A POT OF BEANS
Rabbi Shlomo Freundlich
In this week's Torah portion, we read about the birth of Jacob and Esau, and the different natures and interests characterizing each of these boys. Jacob is the diligent student of Torah, while Esau is infatuated with the outdoors, demonstrating great skill in hunting and trapping animals.
In this week's Torah portion, we read about the birth of Jacob and Esau, and the different natures and interests characterizing each of these boys. Jacob is the diligent student of Torah, while Esau is infatuated with the outdoors, demonstrating great skill in hunting and trapping animals. However as the boys mature, Esau veers completely from a moral course and knows no limits in the quest to satisfy his desires.
The Midrash tells us that on the very day on which Abraham died, Esau committed some of the most heinous crimes, including murder and rape, returning home that evening fully exhausted and on the verge of collapse. This is what the Torah means when it tells us that Esau came home from the field tired (Genesis 25:29). The famished Esau takes note of his brother Jacob brewing a delicious lentil stew (which was to be eaten by Isaac during the seudat havarah, the first meal served to mourners upon returning from the cemetery), and in his typically boorish manner, Esau implores of Jacob to give him a portion of the tasty broth. Jacob, sensing an advantage over Esau, offers him the stew in exchange for the bechora, the spiritual birthright reserved for the first born. Esau contemplates the offer and cynically responds, "Behold I'm going to die one day, so what do I need the birthright for anyway?" (ibid. 25:32). Amazingly, Esau barters away eternity and spiritual distinction for a pot of beans. A pot of beans. Is he crazy.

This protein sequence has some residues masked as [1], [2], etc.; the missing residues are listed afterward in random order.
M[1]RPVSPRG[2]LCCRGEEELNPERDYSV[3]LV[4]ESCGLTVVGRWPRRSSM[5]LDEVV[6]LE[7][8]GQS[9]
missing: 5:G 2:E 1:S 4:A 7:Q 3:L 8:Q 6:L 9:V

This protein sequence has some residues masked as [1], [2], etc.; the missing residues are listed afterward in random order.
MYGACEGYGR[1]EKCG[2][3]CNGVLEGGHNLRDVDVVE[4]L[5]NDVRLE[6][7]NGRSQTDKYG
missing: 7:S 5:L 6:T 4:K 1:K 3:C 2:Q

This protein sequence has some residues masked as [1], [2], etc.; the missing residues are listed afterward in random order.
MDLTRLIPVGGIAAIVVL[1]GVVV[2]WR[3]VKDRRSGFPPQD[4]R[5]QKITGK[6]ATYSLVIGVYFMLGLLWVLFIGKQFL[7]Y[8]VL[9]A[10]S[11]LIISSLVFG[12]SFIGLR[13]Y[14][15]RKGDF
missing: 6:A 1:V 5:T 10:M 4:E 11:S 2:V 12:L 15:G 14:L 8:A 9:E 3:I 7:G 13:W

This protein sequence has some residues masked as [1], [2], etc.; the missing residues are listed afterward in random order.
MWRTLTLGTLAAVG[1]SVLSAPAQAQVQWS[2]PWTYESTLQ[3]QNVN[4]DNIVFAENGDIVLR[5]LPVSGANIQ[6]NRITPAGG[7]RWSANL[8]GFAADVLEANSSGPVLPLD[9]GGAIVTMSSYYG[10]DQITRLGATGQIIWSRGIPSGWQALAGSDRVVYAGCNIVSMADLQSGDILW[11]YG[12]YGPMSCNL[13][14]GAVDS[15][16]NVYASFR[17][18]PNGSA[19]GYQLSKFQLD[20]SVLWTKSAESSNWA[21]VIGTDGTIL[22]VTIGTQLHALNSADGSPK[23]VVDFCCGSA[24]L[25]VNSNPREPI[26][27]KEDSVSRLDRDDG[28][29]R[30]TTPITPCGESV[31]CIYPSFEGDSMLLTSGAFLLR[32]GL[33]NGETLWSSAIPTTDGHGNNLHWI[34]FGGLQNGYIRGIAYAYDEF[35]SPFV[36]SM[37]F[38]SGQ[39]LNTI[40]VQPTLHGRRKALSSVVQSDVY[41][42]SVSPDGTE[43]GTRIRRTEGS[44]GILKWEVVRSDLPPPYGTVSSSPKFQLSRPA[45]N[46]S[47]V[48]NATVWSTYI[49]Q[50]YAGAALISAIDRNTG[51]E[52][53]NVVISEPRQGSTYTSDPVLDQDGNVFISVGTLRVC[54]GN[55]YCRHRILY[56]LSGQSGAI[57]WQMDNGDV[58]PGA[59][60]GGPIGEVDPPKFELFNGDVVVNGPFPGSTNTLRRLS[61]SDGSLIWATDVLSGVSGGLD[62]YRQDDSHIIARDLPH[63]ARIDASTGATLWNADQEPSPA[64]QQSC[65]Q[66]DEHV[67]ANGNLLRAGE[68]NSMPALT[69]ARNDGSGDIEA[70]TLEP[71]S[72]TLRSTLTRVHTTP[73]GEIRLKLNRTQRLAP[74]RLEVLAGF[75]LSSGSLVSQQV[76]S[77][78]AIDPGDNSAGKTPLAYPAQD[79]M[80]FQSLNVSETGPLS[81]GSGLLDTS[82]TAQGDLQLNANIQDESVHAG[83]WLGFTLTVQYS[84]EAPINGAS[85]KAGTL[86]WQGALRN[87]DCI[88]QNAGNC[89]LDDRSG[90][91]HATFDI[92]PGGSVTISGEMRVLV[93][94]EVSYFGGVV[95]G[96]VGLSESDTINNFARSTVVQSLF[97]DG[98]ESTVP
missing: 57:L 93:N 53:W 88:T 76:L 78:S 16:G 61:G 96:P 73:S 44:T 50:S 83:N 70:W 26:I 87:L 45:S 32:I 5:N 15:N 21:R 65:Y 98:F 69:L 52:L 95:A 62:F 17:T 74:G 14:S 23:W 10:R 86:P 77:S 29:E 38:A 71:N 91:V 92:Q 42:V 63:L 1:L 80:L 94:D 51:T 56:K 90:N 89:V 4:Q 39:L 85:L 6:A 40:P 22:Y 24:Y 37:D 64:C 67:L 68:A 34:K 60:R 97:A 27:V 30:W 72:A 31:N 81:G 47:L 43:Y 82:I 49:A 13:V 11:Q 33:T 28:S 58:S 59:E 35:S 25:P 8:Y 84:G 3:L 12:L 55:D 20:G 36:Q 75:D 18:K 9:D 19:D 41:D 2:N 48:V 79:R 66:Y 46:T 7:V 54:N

Rather than deal with Esau and his warped value system, let us look inwardly and wonder if we too squander away opportunities to achieve eternity for our own version of a "pot of beans."
Our rabbis tell us about the awesome merit one accrues for responding the phrase "Y'hei sh'mei rabba m'vorach -- May His great name be blessed" during the recital of the kaddish prayer. Such a response has the power to annul a lifetime of harsh decrees set against us. But how many of us find ourselves talking nonsense with our friends rather than seizing this powerful spiritual moment? When confronted with the opportunity to go to synagogue or with giving up the chance to watch a favorite TV show, do we opt for eternity or the idiot box?
When the rabbi studies a short halacha between Mincha and Ma'ariv services, do we run to hear the lesson, or do we step outside to hear the gossip? Don't we also squander chances for eternity in exchange for our "pot of beans"? Esau may have been crazy, but can't we also find a little bit of Esau inside ourselves which we must strive to eliminate? May Hashem grant us the wisdom to serve him faithfully.
Rabbi Shlomo Freundlich has been a teacher at the Yeshiva High School of Atlanta for over a decade.
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